About the Conflict in Eastern Congo The Christian Council of Norway’s conference, 22 August 2014
Thank you for inviting me to this conference on Eastern Congo. It is a pleasure for me to address you here today and have this opportunity to meet with church leaders from the Democratic Republic of the Congo, Rwanda and Burundi, as well as other guests.
I am well aware that beyond your spiritual and religious functions, you are giving voice to many of those most severely affected by the conflict in Eastern Congo. I am also well aware that you are listened to. This gives you particular role in promoting peace and cooperation and your work, efforts and progress are highly appreciated.
Norway closely follows the development in Eastern Congo. Though demanding challenges remain, especially with regard to prevailing insecurity, human rights violations and the dire conditions of internally displaced persons, we acknowledge that important progress has been achieved.
This time last year, as you very well know, there was heavy fighting just outside Goma, M23 attacking civilians and the UN. FDLR and other rebel groups were reported to be on the rise. Today M23 is militarily defeated, thanks to joint efforts of the Congolese army and MONUSCO. The number of ADF armed rebels is significantly reduced, and 4000 of a variety of rebels have surrendered. A number – however modest – of FDLR rank and file have laid down their arms.
But peace cannot be achieved by military means alone.
It is vital to address the root causes of violence and conflict in the region, taking into account factors such as lack of state control, significant discrimination of women, land issues, outstanding reforms in economic governance, the proliferation of small arms and light weapons, and the illegal exploitation of natural resources.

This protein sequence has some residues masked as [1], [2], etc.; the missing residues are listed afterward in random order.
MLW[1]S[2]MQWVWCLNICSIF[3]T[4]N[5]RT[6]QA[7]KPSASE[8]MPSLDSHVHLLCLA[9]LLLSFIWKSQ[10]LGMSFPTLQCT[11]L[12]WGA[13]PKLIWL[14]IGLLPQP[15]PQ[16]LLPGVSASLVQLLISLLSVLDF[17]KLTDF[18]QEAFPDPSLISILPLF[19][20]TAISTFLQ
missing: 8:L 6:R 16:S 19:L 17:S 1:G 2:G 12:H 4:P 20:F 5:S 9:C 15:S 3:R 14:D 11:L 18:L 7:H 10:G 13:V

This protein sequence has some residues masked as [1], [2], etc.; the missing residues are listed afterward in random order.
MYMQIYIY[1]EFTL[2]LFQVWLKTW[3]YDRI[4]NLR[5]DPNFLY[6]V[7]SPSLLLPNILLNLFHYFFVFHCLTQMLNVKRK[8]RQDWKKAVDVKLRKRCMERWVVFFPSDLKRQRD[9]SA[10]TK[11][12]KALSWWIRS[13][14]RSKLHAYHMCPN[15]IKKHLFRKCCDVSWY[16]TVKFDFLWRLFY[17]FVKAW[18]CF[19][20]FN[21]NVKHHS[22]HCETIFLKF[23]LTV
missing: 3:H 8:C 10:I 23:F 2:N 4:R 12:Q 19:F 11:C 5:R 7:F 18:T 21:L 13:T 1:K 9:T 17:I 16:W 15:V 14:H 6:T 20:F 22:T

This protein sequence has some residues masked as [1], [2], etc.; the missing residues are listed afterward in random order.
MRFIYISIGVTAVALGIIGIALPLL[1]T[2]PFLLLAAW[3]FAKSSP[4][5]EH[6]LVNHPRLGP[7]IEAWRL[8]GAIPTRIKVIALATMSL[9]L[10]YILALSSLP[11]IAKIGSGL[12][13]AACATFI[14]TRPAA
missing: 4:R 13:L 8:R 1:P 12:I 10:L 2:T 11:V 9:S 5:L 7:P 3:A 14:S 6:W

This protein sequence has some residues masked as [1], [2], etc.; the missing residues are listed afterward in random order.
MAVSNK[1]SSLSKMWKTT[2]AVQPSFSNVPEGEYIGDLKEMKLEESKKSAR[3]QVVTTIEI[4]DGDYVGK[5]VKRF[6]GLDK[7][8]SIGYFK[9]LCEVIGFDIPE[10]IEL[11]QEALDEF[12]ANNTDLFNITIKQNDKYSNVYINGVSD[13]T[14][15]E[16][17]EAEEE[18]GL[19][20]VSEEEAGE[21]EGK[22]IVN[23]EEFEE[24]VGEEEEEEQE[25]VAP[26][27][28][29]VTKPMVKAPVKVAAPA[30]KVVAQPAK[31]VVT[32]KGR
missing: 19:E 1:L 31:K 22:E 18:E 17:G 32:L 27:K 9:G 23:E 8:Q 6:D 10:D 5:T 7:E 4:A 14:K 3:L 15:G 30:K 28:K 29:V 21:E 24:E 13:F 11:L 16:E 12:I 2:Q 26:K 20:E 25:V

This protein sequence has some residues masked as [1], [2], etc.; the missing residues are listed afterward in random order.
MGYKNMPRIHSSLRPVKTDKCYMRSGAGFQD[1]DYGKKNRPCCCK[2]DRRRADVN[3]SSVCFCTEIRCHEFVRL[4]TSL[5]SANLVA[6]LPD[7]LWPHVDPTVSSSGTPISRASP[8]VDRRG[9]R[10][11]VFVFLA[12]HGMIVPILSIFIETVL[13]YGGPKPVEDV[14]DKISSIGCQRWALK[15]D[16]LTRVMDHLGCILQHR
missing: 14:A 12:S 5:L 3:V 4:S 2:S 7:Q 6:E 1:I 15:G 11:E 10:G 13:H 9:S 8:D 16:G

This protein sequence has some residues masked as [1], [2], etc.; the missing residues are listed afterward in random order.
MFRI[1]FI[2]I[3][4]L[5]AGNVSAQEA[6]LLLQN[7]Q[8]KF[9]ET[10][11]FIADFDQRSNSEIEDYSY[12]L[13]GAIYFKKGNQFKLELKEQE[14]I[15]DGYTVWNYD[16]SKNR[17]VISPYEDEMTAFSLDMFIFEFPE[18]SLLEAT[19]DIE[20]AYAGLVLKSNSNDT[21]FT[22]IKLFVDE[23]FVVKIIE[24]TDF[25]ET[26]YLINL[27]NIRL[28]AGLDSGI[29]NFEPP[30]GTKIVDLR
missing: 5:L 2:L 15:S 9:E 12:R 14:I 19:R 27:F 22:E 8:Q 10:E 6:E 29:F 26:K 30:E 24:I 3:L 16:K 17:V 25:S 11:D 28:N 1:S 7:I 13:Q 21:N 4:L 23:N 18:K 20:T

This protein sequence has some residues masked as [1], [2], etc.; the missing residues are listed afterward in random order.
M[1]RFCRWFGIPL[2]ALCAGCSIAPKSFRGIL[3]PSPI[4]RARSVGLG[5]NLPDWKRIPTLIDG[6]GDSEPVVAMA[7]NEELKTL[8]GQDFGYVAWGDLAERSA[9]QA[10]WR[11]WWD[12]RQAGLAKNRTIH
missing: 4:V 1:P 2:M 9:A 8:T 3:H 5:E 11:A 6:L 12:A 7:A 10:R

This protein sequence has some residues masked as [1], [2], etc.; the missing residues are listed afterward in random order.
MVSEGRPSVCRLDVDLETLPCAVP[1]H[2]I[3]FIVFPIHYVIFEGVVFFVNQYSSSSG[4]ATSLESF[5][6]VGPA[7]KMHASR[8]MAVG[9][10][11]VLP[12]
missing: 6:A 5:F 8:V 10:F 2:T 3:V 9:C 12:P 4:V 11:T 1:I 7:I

Framework of Hope
Norway welcomed the signing in February 2013 of the Peace, Stability and Cooperation Framework for the Democratic Republic of the Congo and the Region, often referred to as the Framework of Hope. We share the Framework’s approach that the underlying political problems need to be solved and economic and social development strengthened if lasting peace is to be achieved.
The PSC Framework provides a good basis for a lasting peace – if implemented. We urge the Government of the DRC to advance the implementation of the reforms at the national level, and neighboring countries such as Rwanda and Uganda to fulfill their commitments.
I would also like to highlight the importance of including women in the implementation of the PSC Framework. War and conflict affect women, men, boys and girls in different ways. A gender perspective must be applied in order to recognise the equal rights and human dignity of all people. Furthermore, women’s participation in peace processes gives added value and bring in a broader range of issues to the table. This has a positive effect on the outcome and contributes to an inclusive and sustainable peace.
Addressing the underlying causes of the conflict in Eastern Congo requires a concerted effort on the part of the authorities in DR Congo, neighbouring countries, and the international community. How does Norway contribute to this end?
It is important to maintain momentum in the implementation of the PSC Framework. The special envoys and the regional oversight mechanism have a particular responsibility in that regard. Norway supports the work of the Special Envoy of the UN Secretary-General through financial contributions to the Envoy’s office and program activities.